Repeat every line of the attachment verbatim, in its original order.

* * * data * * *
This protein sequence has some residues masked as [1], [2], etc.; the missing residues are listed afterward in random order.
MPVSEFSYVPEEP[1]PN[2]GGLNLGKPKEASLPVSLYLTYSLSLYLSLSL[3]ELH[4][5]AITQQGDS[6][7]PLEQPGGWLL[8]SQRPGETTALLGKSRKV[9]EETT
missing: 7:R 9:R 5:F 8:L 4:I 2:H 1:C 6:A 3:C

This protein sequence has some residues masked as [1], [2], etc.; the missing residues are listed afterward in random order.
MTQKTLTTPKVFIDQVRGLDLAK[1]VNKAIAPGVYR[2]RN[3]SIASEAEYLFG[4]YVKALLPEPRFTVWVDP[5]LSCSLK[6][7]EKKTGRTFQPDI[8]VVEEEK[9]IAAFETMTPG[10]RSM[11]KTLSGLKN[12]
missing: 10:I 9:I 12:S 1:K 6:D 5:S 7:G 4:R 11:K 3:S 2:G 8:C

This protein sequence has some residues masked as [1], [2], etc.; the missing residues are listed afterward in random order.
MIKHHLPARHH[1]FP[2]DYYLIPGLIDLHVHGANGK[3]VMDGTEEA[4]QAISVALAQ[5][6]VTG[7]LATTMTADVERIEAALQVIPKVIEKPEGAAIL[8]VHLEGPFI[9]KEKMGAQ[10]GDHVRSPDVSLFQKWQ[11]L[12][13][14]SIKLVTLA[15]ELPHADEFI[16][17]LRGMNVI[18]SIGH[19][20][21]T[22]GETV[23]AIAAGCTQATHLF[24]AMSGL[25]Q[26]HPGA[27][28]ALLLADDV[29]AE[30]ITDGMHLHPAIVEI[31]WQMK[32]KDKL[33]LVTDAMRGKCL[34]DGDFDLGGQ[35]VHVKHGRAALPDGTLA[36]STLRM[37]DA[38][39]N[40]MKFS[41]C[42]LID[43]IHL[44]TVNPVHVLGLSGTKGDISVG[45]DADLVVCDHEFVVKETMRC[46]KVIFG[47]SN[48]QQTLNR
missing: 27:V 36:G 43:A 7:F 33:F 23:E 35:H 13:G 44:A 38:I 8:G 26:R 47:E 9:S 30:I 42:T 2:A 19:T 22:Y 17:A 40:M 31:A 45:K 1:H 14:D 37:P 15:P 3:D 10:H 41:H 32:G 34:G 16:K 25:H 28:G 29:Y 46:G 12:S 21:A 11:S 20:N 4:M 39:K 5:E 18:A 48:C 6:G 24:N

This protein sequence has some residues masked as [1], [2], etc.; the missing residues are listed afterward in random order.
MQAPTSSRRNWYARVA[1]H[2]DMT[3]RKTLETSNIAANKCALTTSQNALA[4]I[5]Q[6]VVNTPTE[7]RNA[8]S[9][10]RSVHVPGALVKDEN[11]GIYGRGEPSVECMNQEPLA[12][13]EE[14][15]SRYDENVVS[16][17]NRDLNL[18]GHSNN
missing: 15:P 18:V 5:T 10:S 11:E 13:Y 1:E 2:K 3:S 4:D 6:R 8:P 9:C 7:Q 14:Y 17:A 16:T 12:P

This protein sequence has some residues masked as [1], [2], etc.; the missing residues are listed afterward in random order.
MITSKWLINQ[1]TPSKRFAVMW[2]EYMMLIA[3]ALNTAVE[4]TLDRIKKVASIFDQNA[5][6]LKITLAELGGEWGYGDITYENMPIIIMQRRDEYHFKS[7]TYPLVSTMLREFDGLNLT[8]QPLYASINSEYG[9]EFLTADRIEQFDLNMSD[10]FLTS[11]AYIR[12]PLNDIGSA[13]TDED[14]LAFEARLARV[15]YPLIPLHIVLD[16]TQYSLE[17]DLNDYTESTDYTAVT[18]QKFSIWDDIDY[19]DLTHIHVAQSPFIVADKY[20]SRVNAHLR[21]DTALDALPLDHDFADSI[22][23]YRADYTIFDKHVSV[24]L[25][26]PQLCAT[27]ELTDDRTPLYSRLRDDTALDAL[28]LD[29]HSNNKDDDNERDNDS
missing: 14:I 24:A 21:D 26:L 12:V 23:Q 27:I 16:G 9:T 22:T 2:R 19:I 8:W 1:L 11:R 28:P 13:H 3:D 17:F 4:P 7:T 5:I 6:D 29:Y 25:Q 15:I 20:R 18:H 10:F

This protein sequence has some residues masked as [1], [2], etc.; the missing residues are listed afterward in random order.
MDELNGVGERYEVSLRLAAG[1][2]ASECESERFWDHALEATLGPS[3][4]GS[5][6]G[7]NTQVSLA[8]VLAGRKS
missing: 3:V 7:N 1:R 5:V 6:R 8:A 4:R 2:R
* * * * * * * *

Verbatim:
This protein sequence has some residues masked as [1], [2], etc.; the missing residues are listed afterward in random order.
MPVSEFSYVPEEP[1]PN[2]GGLNLGKPKEASLPVSLYLTYSLSLYLSLSL[3]ELH[4][5]AITQQGDS[6][7]PLEQPGGWLL[8]SQRPGETTALLGKSRKV[9]EETT
missing: 7:R 9:R 5:F 8:L 4:I 2:H 1:C 6:A 3:C

This protein sequence has some residues masked as [1], [2], etc.; the missing residues are listed afterward in random order.
MTQKTLTTPKVFIDQVRGLDLAK[1]VNKAIAPGVYR[2]RN[3]SIASEAEYLFG[4]YVKALLPEPRFTVWVDP[5]LSCSLK[6][7]EKKTGRTFQPDI[8]VVEEEK[9]IAAFETMTPG[10]RSM[11]KTLSGLKN[12]
missing: 10:I 9:I 12:S 1:K 6:D 5:S 7:G 4:R 11:K 3:S 2:G 8:C

This protein sequence has some residues masked as [1], [2], etc.; the missing residues are listed afterward in random order.
MIKHHLPARHH[1]FP[2]DYYLIPGLIDLHVHGANGK[3]VMDGTEEA[4]QAISVALAQ[5][6]VTG[7]LATTMTADVERIEAALQVIPKVIEKPEGAAIL[8]VHLEGPFI[9]KEKMGAQ[10]GDHVRSPDVSLFQKWQ[11]L[12][13][14]SIKLVTLA[15]ELPHADEFI[16][17]LRGMNVI[18]SIGH[19][20][21]T[22]GETV[23]AIAAGCTQATHLF[24]AMSGL[25]Q[26]HPGA[27][28]ALLLADDV[29]AE[30]ITDGMHLHPAIVEI[31]WQMK[32]KDKL[33]LVTDAMRGKCL[34]DGDFDLGGQ[35]VHVKHGRAALPDGTLA[36]STLRM[37]DA[38][39]N[40]MKFS[41]C[42]LID[43]IHL[44]TVNPVHVLGLSGTKGDISVG[45]DADLVVCDHEFVVKETMRC[46]KVIFG[47]SN[48]QQTLNR
missing: 27:V 36:G 43:A 7:F 33:F 23:E 35:H 13:G 44:A 38:I 8:G 26:R 47:E 9:S 30:I 42:T 2:A 19:T 22:Y 17:A 40:M 31:A 45:K 1:H 14:D 37:P 15:P 3:D 10:H 41:H 32:G 34:G 16:K 25:H 28:G 29:Y 46:G 12:S 21:A 11:S 20:N 4:M 39:K 5:E 18:A 48:C 6:G 24:N

This protein sequence has some residues masked as [1], [2], etc.; the missing residues are listed afterward in random order.
MQAPTSSRRNWYARVA[1]H[2]DMT[3]RKTLETSNIAANKCALTTSQNALA[4]I[5]Q[6]VVNTPTE[7]RNA[8]S[9][10]RSVHVPGALVKDEN[11]GIYGRGEPSVECMNQEPLA[12][13]EE[14][15]SRYDENVVS[16][17]NRDLNL[18]GHSNN
missing: 15:P 18:V 5:T 10:S 11:E 13:Y 1:E 2:K 3:S 4:D 6:R 8:P 9:C 7:Q 14:Y 17:A 16:T 12:P

This protein sequence has some residues masked as [1], [2], etc.; the missing residues are listed afterward in random order.
MITSKWLINQ[1]TPSKRFAVMW[2]EYMMLIA[3]ALNTAVE[4]TLDRIKKVASIFDQNA[5][6]LKITLAELGGEWGYGDITYENMPIIIMQRRDEYHFKS[7]TYPLVSTMLREFDGLNLT[8]QPLYASINSEYG[9]EFLTADRIEQFDLNMSD[10]FLTS[11]AYIR[12]PLNDIGSA[13]TDED[14]LAFEARLARV[15]YPLIPLHIVLD[16]TQYSLE[17]DLNDYTESTDYTAVT[18]QKFSIWDDIDY[19]DLTHIHVAQSPFIVADKY[20]SRVNAHLR[21]DTALDALPLDHDFADSI[22][23]YRADYTIFDKHVSV[24]L[25][26]PQLCAT[27]ELTDDRTPLYSRLRDDTALDAL[28]LD[29]HSNNKDDDNERDNDS
missing: 14:I 24:A 21:D 26:L 12:V 23:Q 27:I 16:G 9:T 22:T 2:R 19:I 8:W 1:L 11:R 28:P 13:H 3:D 17:F 4:P 7:T 5:I 6:D 29:Y 25:Q 15:I 20:R 18:H 10:F

This protein sequence has some residues masked as [1], [2], etc.; the missing residues are listed afterward in random order.
MDELNGVGERYEVSLRLAAG[1][2]ASECESERFWDHALEATLGPS[3][4]GS[5][6]G[7]NTQVSLA[8]VLAGRKS
missing: 3:V 7:N 1:R 5:V 6:R 8:A 4:R 2:R